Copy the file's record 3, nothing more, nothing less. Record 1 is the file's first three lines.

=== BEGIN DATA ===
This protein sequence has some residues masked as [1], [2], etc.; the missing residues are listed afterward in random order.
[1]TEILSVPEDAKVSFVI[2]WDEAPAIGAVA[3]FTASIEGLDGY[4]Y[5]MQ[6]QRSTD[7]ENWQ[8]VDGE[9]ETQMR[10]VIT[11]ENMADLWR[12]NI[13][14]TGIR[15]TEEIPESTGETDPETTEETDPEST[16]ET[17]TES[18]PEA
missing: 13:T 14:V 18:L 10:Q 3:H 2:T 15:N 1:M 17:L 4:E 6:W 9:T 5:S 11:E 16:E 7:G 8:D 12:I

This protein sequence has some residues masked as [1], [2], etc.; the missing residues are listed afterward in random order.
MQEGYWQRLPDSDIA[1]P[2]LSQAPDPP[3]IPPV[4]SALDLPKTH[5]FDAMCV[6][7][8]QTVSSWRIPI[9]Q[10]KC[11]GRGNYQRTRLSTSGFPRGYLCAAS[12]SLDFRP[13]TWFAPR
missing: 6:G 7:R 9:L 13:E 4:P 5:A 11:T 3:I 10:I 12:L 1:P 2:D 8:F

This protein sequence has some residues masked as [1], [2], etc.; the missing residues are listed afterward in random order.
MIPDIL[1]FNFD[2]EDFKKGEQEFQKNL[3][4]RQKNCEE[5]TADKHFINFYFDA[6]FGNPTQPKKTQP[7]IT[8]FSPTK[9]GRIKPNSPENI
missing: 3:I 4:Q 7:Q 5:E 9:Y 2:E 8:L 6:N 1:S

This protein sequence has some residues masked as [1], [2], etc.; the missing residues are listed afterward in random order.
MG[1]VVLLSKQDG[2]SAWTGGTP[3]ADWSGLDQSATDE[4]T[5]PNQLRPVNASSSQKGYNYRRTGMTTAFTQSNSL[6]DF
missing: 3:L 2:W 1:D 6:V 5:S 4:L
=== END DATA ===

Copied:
This protein sequence has some residues masked as [1], [2], etc.; the missing residues are listed afterward in random order.
MIPDIL[1]FNFD[2]EDFKKGEQEFQKNL[3][4]RQKNCEE[5]TADKHFINFYFDA[6]FGNPTQPKKTQP[7]IT[8]FSPTK[9]GRIKPNSPENI
missing: 3:I 4:Q 7:Q 5:E 9:Y 2:E 8:L 6:N 1:S